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What you need to do

For this assignment, you will draw on your research from your annotated bibliography to produce either one of the following:

  • An essay
  • A video essay

Remember to always read the Course Outline and LearnOnline site for the full assessment instructions and marking criteria. 

Understand your task

   What is an essay?

The purpose of an academic essay is to present your point of view, sometimes known as a position or argument, on a particular topic.

An academic essay:

  • Is a persuasive piece of writing that analyses a topic and persuades a reader that the point of view presented is correct, and
  • Is developed, explained and supported using evidence from experts based on reliable and academic sources which are all acknowledged using a referencing system.
   What is a video essay?

Just like a written essay, a video essay presents an argument. However, video essays present the argument through a combination of different media forms such as video, audio and text rather than through writing alone.

Plan your search

  Identify keywords

Taking time to plan your search will save you time and help you find information more efficiently.

  1.  Identify the main concepts/keywords in your research question
  2.  Think of any relevant synonyms (similar concepts) for each concept
  3.  Connect your concepts together using boolean (AND and OR) to form a search

Essay question:

"History teaches us that old media never dies... What dies are simply the tools we use to access media content—the 8-track, the Beta-Tape. These are what media scholars call delivery technologies.” (Henry Jenkins 2006, 13).

 Despite Jenkins's observation from 2006, we can also see how digital media has changed how, where, and by whom stories can be told. 

How have new media, technologies and practices impacted contemporary digital mediascapes? Drawing on the concepts discussed in the first part of this semester, use a case study of your choosing in your response.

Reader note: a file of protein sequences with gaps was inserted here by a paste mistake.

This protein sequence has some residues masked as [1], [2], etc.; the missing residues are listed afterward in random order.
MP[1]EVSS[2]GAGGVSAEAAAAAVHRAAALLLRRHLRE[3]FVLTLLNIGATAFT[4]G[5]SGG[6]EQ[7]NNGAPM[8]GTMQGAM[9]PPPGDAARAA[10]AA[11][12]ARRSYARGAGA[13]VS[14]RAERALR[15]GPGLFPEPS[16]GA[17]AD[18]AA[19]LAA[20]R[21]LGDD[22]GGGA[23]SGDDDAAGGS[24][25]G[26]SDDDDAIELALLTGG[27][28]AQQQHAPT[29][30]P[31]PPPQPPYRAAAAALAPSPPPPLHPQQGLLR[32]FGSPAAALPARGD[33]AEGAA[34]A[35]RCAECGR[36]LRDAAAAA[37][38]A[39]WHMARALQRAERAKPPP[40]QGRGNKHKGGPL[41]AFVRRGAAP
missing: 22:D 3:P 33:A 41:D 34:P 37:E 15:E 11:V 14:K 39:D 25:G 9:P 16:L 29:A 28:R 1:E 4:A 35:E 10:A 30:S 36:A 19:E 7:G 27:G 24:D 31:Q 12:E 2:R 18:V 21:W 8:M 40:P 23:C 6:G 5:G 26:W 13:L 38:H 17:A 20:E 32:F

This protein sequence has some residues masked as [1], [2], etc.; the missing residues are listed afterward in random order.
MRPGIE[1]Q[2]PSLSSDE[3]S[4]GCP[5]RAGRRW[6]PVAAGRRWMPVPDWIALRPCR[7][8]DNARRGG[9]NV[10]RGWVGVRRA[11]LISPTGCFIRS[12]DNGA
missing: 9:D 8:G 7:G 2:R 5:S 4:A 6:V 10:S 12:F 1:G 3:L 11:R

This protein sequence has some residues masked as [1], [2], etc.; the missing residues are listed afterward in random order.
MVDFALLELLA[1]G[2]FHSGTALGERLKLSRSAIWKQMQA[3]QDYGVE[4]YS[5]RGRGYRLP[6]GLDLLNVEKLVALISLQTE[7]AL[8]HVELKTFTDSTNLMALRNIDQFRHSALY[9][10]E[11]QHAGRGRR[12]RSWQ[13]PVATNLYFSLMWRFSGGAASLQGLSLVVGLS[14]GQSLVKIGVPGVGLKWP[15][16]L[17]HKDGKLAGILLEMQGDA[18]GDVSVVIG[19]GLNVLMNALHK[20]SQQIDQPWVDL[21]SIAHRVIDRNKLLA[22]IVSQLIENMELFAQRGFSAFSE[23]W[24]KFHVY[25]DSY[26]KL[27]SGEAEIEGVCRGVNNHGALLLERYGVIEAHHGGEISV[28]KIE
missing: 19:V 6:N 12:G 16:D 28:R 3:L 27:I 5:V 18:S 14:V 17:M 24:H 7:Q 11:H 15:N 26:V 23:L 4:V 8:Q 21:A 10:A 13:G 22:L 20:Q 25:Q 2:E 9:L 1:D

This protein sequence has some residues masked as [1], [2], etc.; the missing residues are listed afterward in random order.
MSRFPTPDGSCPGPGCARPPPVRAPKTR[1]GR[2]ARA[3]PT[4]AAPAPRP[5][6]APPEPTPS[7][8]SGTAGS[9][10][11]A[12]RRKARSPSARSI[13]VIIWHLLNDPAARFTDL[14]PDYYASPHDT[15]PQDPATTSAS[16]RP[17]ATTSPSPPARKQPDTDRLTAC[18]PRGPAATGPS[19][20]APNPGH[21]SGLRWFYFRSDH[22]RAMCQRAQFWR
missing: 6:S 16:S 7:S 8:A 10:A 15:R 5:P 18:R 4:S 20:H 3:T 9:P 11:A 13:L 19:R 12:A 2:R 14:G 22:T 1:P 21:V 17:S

This assignment question has many different concepts that you need to research. You need to conduct separate searches for each of these concepts.

For example new media, impact and digital media have been taken from the above essay question to create a search strategy.

Try creating a table similar to the one below to brainstorm and keep track of alternative keywords and spellings for the key concepts in your assignment question. 

Concept 1

new media

Concept 2


Concept 3

digital media


social media 

virtual reality 







digital story-telling 

digital storytelling

digital landscape

digital communication

digital narratives

Tip: As you search you may find more alternative words to include in your table.

Watch the Plan your search video

Construct your search strategy

   Connect your keywords

Once you have identified your keywords and found alternative keywords, you need to connect these to put your search together.

Boolean What it does      Example
  • Connects different concepts 
  • Finds fewer and more targeted results
social media AND impact 
AND digital media
  • Connects alternative keywords for the same concept        
  • Broadens your search and finds more results
  • Includes results that use different terminology
digital media OR digital story-telling OR digital communication

Remember to use "quotation marks" to keep phrases together and brackets () to keep alternative keywords together. Have a look at the example below:

("social media" OR Facebook) AND impact AND ("digital media" OR "digital story-telling" OR "digital communication")

Choose where to search

   Where should you search?

Knowing where to search is just as important as knowing how to search. The following video will help you to understand why and when to use different search tools.

 Video Length: 2 minutes 14 seconds

  • Not all search tools will give you access to the same information.
  • Understanding why and when to use different search tools will save you time.
  • The Library Collection:
    • is a good place to search for scholarly material.
    • provides free access to a variety of resources types across a range of subject areas.
  • Databases:
    • help focus your search and have more advanced searching options.
  • Google Scholar:
    • provides access to a wide range of resources, but not all of it is scholarly. 
    • use the Google Scholar link from the Library website for best access to full-text references.
  • Some types of specific information are best found using a search engine or specific website.
  • All resources need to be evaluated before using them.

Begin your search

  Using your search strategy

Take a look at the following search examples to get you started:  

“participatory culture”AND remix AND TikTok

The Library Collection is a good place to start your search for scholarly material. You can use it to find eBooks, journal articles, reports, videos and more.

Select the image below to view the full example search.

Tip: Use filters on the left side of the results page to narrow results, e.g. filter by: peer reviewed, book chapters or publication date.

Want to know more?

Watch this short video about using the Library Collection (1:48)

Practise using the Library Collection with our Interactive Tutorial (15min)

Browse Library journals by topic using BrowZine